I'd quickly point to Rice University's Amy Myers Jaffe, who published a superb article in a May Wall Street Journal entitled "Shale Gas Will Rock the World." As she noted, however: "When it comes to environmental risks, critics do have a point: ...If a well casing fails, they argue, drilling fluids can seep into aquifers." But she also says, "They're overplaying the danger of such a failure."

I agree with her. I'm not going to pretend that there aren't problems with the process, and I recognize that energy companies have a responsibility not to cut corners on safety for profit. Hopefully the spill in the Gulf has reinforced drillers' commitments to responsible exploration and production. It would be a shame if the shale industry got derailed by some poor-quality operators.

Fool contributor David Lee Smith doesn't own shares in any of the companies mentioned in this article. He welcomes your questions or comments. Chesapeake Energy is a Motley Fool Inside Value pick. The Fool owns shares of Chesapeake Energy. Try any of our Foolish newsletters today, free for 30 days. The Motley Fool has a disclosure policy.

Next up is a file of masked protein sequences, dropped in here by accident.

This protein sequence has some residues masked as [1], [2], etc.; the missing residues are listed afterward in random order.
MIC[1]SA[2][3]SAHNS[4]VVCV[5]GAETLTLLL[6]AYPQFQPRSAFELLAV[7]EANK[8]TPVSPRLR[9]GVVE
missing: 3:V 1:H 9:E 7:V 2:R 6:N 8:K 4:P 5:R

Read/Post Comments (12) | Recommend This Article (11)

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  • Report this Comment On July 02, 2010, at 4:43 PM, millsbob wrote:

    if we took a Tiny fraction of the money poured into this grasping for every desperate last ounce of gas and oil and coal and put it into wind and solar, we'd have 45% efficiency solar panels on our roofs in 5 years, and distributed wind energy and smart grid to boot.

    how long is it going to take before we -- and Europe -- stop subsidizing bad technology to the tune of 10's of Billions of dollars a year, and start putting that money to constructive use?

    it's all about entrenched interests keeping things as they are. nothing more, nothing less.

  • Report this Comment On July 02, 2010, at 6:06 PM, TheDumbMoney wrote: